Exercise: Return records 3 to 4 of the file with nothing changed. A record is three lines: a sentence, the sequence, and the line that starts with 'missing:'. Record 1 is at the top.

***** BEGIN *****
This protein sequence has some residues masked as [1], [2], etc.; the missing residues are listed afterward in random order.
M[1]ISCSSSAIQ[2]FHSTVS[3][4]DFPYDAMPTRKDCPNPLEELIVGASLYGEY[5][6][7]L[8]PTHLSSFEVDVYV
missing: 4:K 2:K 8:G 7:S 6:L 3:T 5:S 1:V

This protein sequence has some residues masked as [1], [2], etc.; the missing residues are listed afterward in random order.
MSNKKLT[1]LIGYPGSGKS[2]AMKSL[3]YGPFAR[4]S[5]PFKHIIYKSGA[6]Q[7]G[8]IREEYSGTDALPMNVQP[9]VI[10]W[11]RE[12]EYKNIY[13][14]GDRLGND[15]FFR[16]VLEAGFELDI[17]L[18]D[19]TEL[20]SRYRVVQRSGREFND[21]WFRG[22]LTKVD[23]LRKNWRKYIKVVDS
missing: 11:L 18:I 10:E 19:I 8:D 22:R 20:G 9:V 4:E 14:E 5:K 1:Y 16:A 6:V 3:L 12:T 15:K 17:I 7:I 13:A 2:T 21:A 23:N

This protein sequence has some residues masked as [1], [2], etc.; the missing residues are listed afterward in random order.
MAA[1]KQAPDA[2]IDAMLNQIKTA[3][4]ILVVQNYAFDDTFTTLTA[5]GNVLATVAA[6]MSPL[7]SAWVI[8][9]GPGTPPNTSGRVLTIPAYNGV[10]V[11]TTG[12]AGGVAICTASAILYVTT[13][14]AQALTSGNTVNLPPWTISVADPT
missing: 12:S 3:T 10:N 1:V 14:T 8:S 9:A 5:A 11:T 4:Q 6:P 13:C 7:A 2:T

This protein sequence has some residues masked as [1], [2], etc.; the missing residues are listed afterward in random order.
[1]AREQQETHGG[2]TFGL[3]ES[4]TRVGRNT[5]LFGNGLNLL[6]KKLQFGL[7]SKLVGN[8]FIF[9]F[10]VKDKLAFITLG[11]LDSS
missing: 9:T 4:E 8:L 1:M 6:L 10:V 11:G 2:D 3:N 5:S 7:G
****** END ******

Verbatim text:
This protein sequence has some residues masked as [1], [2], etc.; the missing residues are listed afterward in random order.
MAA[1]KQAPDA[2]IDAMLNQIKTA[3][4]ILVVQNYAFDDTFTTLTA[5]GNVLATVAA[6]MSPL[7]SAWVI[8][9]GPGTPPNTSGRVLTIPAYNGV[10]V[11]TTG[12]AGGVAICTASAILYVTT[13][14]AQALTSGNTVNLPPWTISVADPT
missing: 12:S 3:T 10:N 1:V 14:T 8:S 9:A 5:A 11:T 4:Q 6:P 13:C 7:A 2:T

This protein sequence has some residues masked as [1], [2], etc.; the missing residues are listed afterward in random order.
[1]AREQQETHGG[2]TFGL[3]ES[4]TRVGRNT[5]LFGNGLNLL[6]KKLQFGL[7]SKLVGN[8]FIF[9]F[10]VKDKLAFITLG[11]LDSS
missing: 9:T 4:E 8:L 1:M 6:L 10:V 11:G 2:D 3:N 5:S 7:G